The same was true in two more places the passage ignores, the Middle East and Africa. In Angola and in Somalia, the thugs that Washington was willing to aid included even people who moments earlier had been proclaiming themselves Communists. As for East Asia, it's striking how quickly Kagan moves from writing that the American presence there "put an end to the cycles of war" to acknowledging that U.S. troops were involved in "two costly wars" in the region. Setting aside Korea and Vietnam, the U.S.-aligned parts of East Asia included not just liberalizing lands like Japan but places like Indonesia, where a Washington-backed dictatorship was responsible for hundreds of thousands of deaths and other atrocities.

Please note: The facts in the last two paragraphs are not controversial. They are accepted not just by the Cold War's critics but by its defenders, who argue that the greater good of defeating Communism sometimes meant getting into bed with ugly allies. My point is how prettified Kagan's account is. Yes, Western Europe and Japan prospered under U.S. protection (though even here, you shouldn't forget that they kept that protection long after they were wealthy enough to defend themselves). But for great swaths of the planet, Washington and Moscow's proxy fights contaminated local politics, effacing rather than enabling self-government. When, as Kagan puts it, "the liberal order then expanded" in the 1980s and '90s, it entered not just areas that had been ruled by Communist dictatorships but areas that had been ruled by anti-Communist dictatorships—sections of the "free world" that were at last allowed to taste some freedom. This was possible not because Washington had become the sole "preserver and defender of a liberal world order" but because it was more willing to pull back.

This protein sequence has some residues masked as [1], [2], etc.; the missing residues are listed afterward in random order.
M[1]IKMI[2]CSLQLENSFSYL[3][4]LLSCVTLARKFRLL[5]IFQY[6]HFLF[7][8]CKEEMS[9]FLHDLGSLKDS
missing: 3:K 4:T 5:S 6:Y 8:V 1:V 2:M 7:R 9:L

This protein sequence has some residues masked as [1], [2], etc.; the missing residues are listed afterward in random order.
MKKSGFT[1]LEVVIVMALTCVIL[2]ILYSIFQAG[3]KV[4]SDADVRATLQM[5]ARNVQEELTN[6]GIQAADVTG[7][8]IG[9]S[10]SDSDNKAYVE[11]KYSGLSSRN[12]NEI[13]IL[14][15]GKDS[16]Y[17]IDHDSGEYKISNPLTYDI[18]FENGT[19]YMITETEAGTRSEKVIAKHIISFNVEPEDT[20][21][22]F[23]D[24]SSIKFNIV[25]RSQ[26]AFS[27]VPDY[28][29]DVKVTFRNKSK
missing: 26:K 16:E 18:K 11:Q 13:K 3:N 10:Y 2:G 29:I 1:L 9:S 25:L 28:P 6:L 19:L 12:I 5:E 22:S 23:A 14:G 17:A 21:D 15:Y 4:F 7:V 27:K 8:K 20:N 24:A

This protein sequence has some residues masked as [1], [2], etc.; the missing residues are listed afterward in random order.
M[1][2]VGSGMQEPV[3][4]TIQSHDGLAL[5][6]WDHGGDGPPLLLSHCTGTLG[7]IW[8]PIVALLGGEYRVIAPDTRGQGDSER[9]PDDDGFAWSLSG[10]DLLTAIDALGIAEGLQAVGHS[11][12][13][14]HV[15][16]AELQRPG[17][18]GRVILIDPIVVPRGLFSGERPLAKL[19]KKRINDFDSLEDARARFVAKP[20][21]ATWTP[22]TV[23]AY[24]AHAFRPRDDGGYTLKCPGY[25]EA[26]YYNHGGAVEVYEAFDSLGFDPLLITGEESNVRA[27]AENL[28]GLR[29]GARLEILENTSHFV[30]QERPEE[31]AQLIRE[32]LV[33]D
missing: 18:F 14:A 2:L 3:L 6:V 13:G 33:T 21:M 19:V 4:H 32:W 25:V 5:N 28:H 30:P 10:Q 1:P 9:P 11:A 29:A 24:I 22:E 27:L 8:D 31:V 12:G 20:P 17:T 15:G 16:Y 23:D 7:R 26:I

But not, alas, to pull back far enough. The war in Iraq was a disaster. Kagan calls Bush I's operation in Somalia "the most purely humanitarian, and therefore most purely selfless, intervention in American history," but the actual result of America's ongoing meddling in the Horn of Africa has been to exacerbate the area's problems; the one period when things there seemed to be improving came in the interval when the U.S. decided to leave it alone. And do you want to know a word that doesn't appear anywhere in Kagan's article? Libya. In that country, NATO did what people like Kagan wish the alliance had done in Syria: It helped depose a dictator who was harshly repressing his enemies. And Libya today, like Syria today, is a zone of brutal chaos.

Kagan's preserver-defenders were not able to drop a free and peaceful order into Tripoli from the sky, because the work that needs to be done to create a free and peaceful Libya has to be done by the Libyans themselves. The same goes for Iraq: Instead of bailing out a prime minister who dug his own grave by refusing to compromise with the Sunni opposition, Washington could let the Iraqis find their own balance. That may mean some bloodshed along the way, but you know what? That's going to happen if American combat troops land there too.

Real order is built from the ground up, and outside intervention can derail it more easily than it can help it along. If recognizing those limits means retiring, then this superpower not only can step down; it should.

(* Correction: In an embarassing error that will surely follow me to the end of my career, this article originally confused Fred and Robert Kagan. The first two paragraphs have been amended to fix the mistake.)